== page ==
Once you understand the principles well, you will be able to use both manual and (possibly surprisingly) auto settings with considerable confidence...
Relic01 11 8 Canada
27 Aug 2015 11:03AM
Good Morning!
TonyG-Thank you, I'm glad you like it. I have passed him so many times before, we also nod/grunt a hello but this time I determined to ask. Glad i did.
John-I appreciate the comments and yes, I know the exposure triangle (what it is anyway). I did have a thought mid-way that i should up the ISO (that would increase the sensitivity to light correct?) which would, in hindsight, have allowed for a higher shutter speed. And yes, I did watch the histogram and exposure meter as guides. The focus may have been shake or low shutter speed, or this frustrating shutter delay.
I suspect I will run into Tom again, perhaps he will permit another shot at it. I will hopefully have my tripod wth me also.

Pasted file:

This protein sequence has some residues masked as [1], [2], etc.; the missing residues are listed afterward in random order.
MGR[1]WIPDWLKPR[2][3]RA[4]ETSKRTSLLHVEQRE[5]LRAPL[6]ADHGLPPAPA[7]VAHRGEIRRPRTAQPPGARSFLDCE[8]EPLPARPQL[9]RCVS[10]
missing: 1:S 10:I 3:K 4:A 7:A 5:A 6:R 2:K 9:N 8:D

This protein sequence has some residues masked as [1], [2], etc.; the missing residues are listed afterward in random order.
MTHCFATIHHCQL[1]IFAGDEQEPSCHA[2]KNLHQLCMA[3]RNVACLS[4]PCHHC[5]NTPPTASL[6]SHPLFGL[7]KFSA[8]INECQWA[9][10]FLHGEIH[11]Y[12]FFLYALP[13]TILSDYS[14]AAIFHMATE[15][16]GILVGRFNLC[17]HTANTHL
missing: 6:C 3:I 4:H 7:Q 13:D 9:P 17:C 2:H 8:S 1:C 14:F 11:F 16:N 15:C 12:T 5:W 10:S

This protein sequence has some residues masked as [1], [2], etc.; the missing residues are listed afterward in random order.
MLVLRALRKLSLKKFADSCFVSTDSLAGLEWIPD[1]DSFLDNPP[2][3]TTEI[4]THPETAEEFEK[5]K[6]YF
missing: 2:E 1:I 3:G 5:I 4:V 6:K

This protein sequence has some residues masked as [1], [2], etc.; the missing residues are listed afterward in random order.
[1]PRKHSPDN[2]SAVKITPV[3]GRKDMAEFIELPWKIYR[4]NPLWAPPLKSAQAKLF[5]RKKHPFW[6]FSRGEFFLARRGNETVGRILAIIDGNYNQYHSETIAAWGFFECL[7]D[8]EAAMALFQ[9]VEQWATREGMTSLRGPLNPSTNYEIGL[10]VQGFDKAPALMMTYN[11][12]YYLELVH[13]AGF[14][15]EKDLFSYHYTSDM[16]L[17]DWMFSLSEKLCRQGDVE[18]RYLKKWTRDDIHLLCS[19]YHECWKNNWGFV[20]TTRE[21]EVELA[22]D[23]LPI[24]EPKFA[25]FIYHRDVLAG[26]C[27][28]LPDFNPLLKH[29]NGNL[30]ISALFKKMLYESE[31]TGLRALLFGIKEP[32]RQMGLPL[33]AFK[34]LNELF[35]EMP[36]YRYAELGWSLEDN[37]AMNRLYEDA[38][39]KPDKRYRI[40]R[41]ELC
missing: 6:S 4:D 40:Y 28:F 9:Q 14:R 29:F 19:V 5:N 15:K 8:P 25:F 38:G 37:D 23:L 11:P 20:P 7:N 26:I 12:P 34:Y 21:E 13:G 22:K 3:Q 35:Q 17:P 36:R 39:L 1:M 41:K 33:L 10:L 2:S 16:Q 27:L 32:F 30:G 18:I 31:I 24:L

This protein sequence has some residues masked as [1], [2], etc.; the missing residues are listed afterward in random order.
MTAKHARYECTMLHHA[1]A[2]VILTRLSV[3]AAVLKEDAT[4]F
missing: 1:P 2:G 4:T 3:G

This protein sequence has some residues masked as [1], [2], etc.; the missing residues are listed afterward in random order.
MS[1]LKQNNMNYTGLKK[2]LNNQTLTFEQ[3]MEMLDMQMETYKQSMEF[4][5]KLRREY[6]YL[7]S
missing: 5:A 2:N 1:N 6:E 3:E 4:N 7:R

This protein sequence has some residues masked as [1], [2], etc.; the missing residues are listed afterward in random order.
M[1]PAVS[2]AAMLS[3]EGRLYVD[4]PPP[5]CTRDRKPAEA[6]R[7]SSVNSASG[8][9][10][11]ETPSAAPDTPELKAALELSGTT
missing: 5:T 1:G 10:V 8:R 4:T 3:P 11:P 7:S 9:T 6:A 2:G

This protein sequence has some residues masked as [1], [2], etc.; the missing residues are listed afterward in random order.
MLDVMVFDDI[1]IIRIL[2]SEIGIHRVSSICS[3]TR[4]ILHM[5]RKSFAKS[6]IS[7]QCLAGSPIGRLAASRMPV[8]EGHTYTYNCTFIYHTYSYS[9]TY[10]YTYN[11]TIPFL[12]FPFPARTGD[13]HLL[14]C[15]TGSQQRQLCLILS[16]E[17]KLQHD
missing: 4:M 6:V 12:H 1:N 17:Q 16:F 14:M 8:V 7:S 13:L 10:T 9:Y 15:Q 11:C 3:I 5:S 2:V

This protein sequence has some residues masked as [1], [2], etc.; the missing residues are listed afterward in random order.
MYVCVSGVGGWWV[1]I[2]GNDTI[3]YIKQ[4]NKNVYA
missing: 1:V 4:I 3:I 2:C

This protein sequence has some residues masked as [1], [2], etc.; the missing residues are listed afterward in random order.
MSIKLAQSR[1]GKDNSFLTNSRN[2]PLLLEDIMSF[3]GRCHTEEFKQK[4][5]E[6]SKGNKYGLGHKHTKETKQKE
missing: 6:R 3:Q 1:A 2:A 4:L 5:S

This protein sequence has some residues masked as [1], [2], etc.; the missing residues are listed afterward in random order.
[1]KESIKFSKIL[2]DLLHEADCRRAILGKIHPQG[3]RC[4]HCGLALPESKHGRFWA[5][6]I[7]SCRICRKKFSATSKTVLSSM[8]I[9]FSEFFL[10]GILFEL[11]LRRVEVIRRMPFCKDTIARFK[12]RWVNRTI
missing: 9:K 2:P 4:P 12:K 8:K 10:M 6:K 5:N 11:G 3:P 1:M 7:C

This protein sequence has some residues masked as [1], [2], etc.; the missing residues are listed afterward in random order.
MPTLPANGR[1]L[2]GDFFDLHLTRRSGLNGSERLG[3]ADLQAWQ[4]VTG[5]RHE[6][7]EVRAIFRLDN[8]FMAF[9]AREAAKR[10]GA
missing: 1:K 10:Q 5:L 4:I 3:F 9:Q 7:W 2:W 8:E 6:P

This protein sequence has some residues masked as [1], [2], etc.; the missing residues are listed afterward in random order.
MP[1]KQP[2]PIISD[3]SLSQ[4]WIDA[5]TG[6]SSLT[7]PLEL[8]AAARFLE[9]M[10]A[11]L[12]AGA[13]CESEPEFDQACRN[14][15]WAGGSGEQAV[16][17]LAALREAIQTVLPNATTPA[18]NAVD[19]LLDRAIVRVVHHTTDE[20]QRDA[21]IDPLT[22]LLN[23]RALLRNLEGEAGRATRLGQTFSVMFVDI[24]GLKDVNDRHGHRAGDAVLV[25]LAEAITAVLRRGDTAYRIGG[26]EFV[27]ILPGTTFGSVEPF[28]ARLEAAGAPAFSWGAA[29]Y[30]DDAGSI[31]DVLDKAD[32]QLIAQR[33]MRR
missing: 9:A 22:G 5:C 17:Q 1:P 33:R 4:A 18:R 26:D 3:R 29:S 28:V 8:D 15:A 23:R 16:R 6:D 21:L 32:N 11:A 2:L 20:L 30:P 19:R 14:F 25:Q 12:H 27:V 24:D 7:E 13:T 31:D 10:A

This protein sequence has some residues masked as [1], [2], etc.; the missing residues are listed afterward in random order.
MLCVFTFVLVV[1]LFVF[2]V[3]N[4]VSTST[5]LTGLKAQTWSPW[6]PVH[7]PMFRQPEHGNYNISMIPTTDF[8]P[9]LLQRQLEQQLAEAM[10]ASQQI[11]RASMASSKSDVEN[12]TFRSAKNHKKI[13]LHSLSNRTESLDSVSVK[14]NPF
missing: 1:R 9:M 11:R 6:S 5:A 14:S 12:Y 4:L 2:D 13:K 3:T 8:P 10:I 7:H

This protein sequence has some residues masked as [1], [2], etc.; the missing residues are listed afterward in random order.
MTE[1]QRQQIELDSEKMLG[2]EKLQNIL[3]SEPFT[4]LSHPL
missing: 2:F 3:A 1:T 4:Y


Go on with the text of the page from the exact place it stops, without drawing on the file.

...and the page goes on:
banehawi Plus
18 2.9k 4345 Canada
27 Aug 2015 7:29PM
Its great you uploaded that second shot, as it makes it much easier to explaing a few things.

Shot 1, soft, blurry in many places, except the right side of his hair, and part of the CAW jacket.

Shot 2, crisp, sharp, well focused,

Now for the lesson part. The better of the shits is shot 2 obviously; the difference in settings is that shot 1 has a much faster shutter speed. at 1/50, whichke shot 2 is MUCH slower at 1/14th; BOTH have precisely the same other settings. So, considering that its likely shot 1 didnt have a fast enough shutter speed, why is shot 2 sharp, with a slower shutter, - you would expect it to be worse, right?

The difference is clear when you compare the two; in shot2, he is leaning his head on his hand, shicj is probably supported on a bench or similar, so HE is rock steady. You chances of a good shot are vastly improved; in shot 1, he is most likely moving, eben a smal amount, and the image stabilization your camera has will have no effect at all on the subjects movements, only yours; so in shot 2, the stabilization if working well, and the subjects is not moving. Thats the formula for a good shot, - its that simple.

Mods of both show the huge difference between him steady, and not steady.


Relic01 11 8 Canada
27 Aug 2015 7:59PM
Great explanation Willie, thank you.